8. Next thing they should think about is banning unprotected sex because you can get a deadly disease this way.

  9. Arjay;
    If I opt out of the ski pass to save on the premium ins rate, do I then still have to pay another premium for my now Sedentary lifestyle, which is risky for obesity and related diseases?

    I know you can’t answer that and it ultimately is between myself the ins provider to negotiate, but it does represent dilemmas. Probably the best solution is working out forms of credits. Minus 2 credits for skiing, plus one for excercise, plus 3 for healthy diet to perform well on ski slopes, plus 4 for never having a skiing related injury claim.

    Another dilemma is high risk jobs. If I am a cop, fire fighter, taxi driver or late night liquor store clerk, I may never be able to afford those premiums!

  10. DC et al, how about you back it off of Matt? I don’t think he was advocating this ban or universal health coverage. Rather, he was remarking that given the absurdity of universal health coverage, this ban makes sense. I quite agree with him. If univeral health care is a coerced reality, then I, for one, would demand that people cannot take risks as a way of keeping down costs. The exception would be for life threatening risks like sky-diving in which case failure results in death (cheap) as opposed to prolonged injury or illness (expensive).

    Of course we’d all like privitized health coverage, personal responsibilities and freedom etc etc. Simma down now.

  11. I find it very amusing that Lancet’s November 8th issue was agitating for relaxed marijuana law, and their December 8th issue is agitating for harsher tobacco law. Journalistic schizophrenia? Maybe.

  12. I think the writer of this little section presents a good debate point, But the suggested answer is pretty unintelligent. Almost like it was written bu a complete MORON!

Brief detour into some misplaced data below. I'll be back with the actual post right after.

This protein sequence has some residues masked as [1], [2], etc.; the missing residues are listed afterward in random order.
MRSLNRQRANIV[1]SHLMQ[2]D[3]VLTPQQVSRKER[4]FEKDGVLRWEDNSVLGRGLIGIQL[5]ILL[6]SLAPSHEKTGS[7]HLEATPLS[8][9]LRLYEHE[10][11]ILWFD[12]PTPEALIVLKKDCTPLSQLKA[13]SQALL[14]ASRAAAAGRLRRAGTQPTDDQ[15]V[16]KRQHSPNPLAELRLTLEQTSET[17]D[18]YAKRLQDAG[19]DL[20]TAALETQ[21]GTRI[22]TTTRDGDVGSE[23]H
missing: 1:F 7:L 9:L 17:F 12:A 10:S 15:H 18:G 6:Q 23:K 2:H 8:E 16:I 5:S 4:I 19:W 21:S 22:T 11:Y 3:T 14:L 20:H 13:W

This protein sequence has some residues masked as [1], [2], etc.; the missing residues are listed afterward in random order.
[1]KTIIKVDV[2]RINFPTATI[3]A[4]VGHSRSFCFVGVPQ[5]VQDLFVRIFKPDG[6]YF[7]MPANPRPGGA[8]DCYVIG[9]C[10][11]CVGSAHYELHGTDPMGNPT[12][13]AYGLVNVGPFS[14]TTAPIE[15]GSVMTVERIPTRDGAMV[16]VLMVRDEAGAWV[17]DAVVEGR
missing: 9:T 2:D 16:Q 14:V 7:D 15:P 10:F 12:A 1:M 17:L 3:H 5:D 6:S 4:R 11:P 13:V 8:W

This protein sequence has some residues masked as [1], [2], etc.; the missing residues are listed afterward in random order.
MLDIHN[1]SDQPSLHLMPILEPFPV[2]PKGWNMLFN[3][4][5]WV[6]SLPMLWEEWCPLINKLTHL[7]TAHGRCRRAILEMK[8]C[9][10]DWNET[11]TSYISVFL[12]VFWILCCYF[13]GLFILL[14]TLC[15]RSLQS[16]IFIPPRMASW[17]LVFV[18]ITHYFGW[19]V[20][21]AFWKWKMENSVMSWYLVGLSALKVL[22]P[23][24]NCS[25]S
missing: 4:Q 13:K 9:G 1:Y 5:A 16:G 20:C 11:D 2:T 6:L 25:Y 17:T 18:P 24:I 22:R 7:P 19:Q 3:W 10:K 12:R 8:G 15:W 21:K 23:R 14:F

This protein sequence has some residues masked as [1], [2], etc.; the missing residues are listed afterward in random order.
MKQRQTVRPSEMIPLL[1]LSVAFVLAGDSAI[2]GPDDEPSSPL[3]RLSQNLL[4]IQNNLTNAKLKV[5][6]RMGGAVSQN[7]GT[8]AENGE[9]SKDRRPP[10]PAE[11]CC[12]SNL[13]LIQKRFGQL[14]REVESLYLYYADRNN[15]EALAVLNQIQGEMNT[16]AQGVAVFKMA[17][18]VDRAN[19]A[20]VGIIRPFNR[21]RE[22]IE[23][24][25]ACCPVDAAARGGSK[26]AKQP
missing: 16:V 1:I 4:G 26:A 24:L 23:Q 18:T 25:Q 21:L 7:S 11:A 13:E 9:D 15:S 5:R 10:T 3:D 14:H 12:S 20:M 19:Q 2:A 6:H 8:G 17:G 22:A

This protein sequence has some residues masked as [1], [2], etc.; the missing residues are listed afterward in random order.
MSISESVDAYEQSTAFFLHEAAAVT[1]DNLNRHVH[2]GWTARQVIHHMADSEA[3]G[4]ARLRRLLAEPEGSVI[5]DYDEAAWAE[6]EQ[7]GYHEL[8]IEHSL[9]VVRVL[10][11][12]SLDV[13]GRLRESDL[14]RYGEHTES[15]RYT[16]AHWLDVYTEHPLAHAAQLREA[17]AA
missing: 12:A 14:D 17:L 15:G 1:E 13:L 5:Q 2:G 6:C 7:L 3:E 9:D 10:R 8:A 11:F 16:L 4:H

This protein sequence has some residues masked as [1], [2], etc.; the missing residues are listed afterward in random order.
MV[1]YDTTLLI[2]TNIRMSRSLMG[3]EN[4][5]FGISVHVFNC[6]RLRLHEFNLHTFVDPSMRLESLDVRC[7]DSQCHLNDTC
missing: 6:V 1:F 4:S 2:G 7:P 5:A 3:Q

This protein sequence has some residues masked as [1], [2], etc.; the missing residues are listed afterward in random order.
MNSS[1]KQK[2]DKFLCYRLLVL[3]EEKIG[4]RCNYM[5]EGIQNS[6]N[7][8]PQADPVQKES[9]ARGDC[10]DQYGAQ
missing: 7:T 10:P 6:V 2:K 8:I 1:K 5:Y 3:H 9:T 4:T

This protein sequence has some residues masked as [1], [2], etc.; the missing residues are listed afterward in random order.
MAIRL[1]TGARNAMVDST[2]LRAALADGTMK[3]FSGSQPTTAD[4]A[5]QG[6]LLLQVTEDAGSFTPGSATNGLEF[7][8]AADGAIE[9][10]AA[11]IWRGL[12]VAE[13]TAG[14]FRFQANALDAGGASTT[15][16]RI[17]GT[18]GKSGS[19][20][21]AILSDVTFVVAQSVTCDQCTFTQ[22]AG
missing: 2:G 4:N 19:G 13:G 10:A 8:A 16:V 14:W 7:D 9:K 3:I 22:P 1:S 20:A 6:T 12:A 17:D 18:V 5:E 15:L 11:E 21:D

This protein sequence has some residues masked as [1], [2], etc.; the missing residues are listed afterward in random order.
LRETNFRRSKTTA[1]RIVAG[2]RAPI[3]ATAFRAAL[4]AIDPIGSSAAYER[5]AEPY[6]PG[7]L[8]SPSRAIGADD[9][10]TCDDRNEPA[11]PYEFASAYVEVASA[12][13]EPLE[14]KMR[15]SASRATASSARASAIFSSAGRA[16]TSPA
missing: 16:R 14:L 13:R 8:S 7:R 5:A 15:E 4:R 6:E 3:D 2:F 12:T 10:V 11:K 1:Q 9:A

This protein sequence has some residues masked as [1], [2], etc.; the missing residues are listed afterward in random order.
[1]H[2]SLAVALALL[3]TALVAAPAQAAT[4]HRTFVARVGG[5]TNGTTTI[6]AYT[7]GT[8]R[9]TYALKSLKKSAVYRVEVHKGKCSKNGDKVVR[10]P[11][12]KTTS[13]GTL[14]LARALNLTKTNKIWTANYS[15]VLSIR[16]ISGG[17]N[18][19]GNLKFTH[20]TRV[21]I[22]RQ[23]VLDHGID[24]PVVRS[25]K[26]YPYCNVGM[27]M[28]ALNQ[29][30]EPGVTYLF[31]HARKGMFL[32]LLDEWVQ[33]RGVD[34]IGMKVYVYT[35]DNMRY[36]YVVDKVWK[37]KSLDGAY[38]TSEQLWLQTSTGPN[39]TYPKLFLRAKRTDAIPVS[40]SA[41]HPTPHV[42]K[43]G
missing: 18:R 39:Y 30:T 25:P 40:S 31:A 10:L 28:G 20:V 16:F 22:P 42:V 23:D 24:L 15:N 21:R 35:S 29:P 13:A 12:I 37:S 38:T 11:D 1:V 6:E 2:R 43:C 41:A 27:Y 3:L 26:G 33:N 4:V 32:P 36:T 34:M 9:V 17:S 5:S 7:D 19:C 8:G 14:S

13. I think it’s tragic when I suggest someone is a moron and then I misspell a word in the process! ;o)

  14. Haven’t there been a couple studies published which conclude that smokers consume fewer healthcare dollars in the long run? I thought that since they tended to die earlier, and tended to die from rapidly fatal maladays (lung cancer, heart attack, major strokes…), they don’t get into the really expensive long slow death expenses.

    If these studies exist somewhere, please could someone refer me to them so I won’t be lacking citations in the future? Thanks.

  15. One of the little epiphanies that got me to stop voting for Democrats was when I heard the student government on campus debating a ban on cigarette sales in the campus store. I was at the meeting for the free pizza (all students are welcome, and all who come are fed pizza).

    Somebody pointed out that we should do everything possible to stamp out smoking because of higher health care costs. (Even though we don’t have a British or Canadian health care system, by the time most people get emphyzema or lung cancer they’re old enough for Medicare.) Now, I couldn’t really care less whether the campus store sells cigarettes. There’s no smoking allowed in campus buildings anyway, so it won’t affect me if they sell it, and since I don’t smoke it won’t affect me if they don’t sell it.